She could sense our proximity to home meaning dinner anxiety, homework, and distraction combined with parental tension.  Quickly, and in a sense angrily, she unburdened herself, “Why don’t I have gandpas?”, she asked.  Her shoulders slumped forward slightly but her eyes engaged mine—as if my eyes regarded themselves—in fixed, intense precision awaiting parental profundity.

I was not surprised by the question. She has asked it before and asks some form of it regularly.  Perhaps, after learning to live in two separate houses as opposed to the one she’s known for seven years, she hoped to immerse herself in the past longing for heritage’s familial fealty; or, she could have merely been curious. Who truly knows the motivations of others much less those of the ones we love, and I love her to the moon and back which obviously means I’m an utter failure at discerning her unstated motivations.

I navigated these waters when the man-boy—your grandson is 16, 6’5’’, is a brunette Pa, and I’d describe him as an old soul if I believed in one—was growing up, and I attempted to answer his inquiries with honesty as opposed to supposed soothing southern platitudes ending in “better place,” “God’s ways are…” and/or “you’ll reconcile one day.” Yet, he knew his mom’s dad, had a close relationship with him for seven years, and, therefore, knew life with a cantankerous yet playful grandfather.  Michael’s death was the first man-boy experienced and it shook him terribly just as the recent death of our traditional family shakes my daughter who’s now the Inquisitor.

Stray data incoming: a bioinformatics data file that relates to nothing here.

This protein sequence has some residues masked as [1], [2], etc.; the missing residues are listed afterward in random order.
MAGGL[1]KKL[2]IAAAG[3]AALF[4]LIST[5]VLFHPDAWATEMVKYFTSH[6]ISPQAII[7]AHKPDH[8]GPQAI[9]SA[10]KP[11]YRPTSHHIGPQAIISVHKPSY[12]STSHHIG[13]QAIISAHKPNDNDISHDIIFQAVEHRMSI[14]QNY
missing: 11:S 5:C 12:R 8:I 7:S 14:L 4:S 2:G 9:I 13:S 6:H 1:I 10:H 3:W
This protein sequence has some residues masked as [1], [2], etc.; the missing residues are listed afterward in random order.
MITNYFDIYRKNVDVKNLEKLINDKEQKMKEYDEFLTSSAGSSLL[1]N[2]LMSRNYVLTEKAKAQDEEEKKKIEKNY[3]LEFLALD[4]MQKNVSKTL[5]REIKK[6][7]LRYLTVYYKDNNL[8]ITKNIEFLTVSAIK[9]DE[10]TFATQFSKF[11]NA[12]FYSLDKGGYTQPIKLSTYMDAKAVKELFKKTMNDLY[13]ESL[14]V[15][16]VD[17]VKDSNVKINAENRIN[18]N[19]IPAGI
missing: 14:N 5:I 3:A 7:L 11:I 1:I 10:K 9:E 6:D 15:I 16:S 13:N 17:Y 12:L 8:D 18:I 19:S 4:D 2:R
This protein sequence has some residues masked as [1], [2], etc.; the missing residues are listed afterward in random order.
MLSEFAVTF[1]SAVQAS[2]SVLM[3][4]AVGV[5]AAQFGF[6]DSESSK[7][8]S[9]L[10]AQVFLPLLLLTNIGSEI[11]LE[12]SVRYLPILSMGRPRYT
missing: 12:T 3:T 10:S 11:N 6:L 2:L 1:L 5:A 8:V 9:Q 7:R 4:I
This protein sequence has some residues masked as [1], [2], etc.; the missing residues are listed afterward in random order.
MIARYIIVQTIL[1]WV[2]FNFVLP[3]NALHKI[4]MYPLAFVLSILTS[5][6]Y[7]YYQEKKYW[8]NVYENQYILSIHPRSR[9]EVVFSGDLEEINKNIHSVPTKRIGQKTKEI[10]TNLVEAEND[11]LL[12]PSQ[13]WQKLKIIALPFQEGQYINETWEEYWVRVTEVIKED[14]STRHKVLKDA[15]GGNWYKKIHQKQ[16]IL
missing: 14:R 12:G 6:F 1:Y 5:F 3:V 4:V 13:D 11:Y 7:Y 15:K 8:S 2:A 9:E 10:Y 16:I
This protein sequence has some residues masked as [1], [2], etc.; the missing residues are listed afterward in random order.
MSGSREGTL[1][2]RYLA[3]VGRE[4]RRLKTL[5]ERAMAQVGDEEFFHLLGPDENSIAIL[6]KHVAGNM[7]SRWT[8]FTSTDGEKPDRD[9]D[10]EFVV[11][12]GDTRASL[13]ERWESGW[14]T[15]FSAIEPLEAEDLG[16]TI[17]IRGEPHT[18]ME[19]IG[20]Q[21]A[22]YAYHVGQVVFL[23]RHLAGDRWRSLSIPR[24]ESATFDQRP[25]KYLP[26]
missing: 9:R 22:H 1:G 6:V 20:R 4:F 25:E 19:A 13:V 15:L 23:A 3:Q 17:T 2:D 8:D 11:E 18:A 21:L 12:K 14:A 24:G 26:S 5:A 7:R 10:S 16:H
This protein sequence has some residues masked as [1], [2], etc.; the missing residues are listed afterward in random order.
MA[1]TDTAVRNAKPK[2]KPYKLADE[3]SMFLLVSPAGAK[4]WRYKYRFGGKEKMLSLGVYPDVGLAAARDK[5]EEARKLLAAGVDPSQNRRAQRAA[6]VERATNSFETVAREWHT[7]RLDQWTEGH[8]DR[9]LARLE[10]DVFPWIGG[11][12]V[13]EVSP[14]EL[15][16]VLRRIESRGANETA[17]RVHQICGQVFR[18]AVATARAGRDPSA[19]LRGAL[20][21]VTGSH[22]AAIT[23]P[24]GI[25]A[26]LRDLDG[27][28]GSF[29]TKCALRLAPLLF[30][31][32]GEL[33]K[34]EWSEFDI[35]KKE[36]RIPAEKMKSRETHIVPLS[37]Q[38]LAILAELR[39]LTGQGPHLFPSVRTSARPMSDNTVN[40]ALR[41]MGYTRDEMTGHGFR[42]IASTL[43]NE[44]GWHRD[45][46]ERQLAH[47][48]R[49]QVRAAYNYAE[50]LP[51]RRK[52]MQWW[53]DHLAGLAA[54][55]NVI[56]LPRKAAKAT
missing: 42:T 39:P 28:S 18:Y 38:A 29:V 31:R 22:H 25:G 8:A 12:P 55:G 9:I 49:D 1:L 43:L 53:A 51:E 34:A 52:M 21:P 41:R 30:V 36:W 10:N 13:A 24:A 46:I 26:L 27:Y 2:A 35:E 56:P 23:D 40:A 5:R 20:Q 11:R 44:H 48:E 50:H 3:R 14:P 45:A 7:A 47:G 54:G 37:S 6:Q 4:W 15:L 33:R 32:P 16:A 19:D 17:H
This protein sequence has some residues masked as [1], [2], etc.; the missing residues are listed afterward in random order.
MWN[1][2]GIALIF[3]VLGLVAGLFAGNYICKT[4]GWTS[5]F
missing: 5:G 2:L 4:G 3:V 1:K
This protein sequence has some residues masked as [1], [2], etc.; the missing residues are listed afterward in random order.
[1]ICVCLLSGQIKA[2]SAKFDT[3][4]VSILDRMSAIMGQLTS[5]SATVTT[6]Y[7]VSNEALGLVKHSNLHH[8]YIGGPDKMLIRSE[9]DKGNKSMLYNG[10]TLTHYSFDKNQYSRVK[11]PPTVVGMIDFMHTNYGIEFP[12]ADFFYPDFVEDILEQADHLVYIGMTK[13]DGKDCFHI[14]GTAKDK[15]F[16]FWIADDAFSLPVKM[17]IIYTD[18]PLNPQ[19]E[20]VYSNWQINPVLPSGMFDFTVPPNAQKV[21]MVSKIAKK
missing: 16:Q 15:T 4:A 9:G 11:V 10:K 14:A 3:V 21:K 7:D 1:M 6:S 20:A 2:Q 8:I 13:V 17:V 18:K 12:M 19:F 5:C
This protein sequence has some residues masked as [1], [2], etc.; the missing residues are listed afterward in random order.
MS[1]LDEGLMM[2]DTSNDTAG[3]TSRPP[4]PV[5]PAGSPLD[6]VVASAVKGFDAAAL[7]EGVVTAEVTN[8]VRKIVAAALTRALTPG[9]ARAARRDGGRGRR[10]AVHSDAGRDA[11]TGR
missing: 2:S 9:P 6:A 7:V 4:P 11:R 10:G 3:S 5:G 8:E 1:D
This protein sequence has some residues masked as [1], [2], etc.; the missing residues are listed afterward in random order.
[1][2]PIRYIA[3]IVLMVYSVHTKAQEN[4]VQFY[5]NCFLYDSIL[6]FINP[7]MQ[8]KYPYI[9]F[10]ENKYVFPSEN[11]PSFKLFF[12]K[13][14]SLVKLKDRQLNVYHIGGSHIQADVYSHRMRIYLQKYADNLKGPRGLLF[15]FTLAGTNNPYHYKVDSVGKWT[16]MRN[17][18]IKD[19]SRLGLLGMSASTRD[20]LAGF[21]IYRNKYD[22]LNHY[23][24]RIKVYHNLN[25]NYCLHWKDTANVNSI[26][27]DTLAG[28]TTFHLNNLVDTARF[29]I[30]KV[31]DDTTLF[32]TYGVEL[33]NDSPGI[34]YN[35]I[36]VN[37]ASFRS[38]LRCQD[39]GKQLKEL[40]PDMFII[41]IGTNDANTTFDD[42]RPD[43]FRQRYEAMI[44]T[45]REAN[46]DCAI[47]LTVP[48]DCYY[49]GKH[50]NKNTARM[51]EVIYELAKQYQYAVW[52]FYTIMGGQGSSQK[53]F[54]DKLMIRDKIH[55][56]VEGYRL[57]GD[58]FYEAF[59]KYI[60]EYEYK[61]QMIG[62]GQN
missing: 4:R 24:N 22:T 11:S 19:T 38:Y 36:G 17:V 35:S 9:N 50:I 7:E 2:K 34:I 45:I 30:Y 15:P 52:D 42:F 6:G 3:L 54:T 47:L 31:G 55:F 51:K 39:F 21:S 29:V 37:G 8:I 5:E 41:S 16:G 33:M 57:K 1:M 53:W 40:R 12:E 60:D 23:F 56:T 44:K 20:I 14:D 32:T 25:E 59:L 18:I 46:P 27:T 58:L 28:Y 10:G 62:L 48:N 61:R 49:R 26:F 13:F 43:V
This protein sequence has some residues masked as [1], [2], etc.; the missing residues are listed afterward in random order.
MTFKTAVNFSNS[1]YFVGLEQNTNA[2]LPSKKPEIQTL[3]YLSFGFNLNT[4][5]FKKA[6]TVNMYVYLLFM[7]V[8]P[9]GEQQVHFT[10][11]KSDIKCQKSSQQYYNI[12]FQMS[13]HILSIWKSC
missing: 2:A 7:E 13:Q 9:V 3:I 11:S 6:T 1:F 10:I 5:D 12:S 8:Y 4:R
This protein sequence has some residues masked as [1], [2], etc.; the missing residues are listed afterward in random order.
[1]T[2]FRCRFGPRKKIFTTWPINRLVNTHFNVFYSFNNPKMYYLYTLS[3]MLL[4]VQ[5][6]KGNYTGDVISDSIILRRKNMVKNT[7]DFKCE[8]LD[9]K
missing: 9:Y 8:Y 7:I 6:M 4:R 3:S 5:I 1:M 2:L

Prior to having my own children, I seriously studied and in some way practiced how I would answer the inevitable questions. Unlike the deaths of other forbearers, details of yours are as loaded as the gun that killed you. I knew I had to tell the grandchildren the truth at some point, and, if nothing less, thought a written record would best address the problem of evil I had to narrate. In the event I croaked prematurely, I wanted them to hear the stories from me—or in my words, but never mustered the courage to write the answers until now.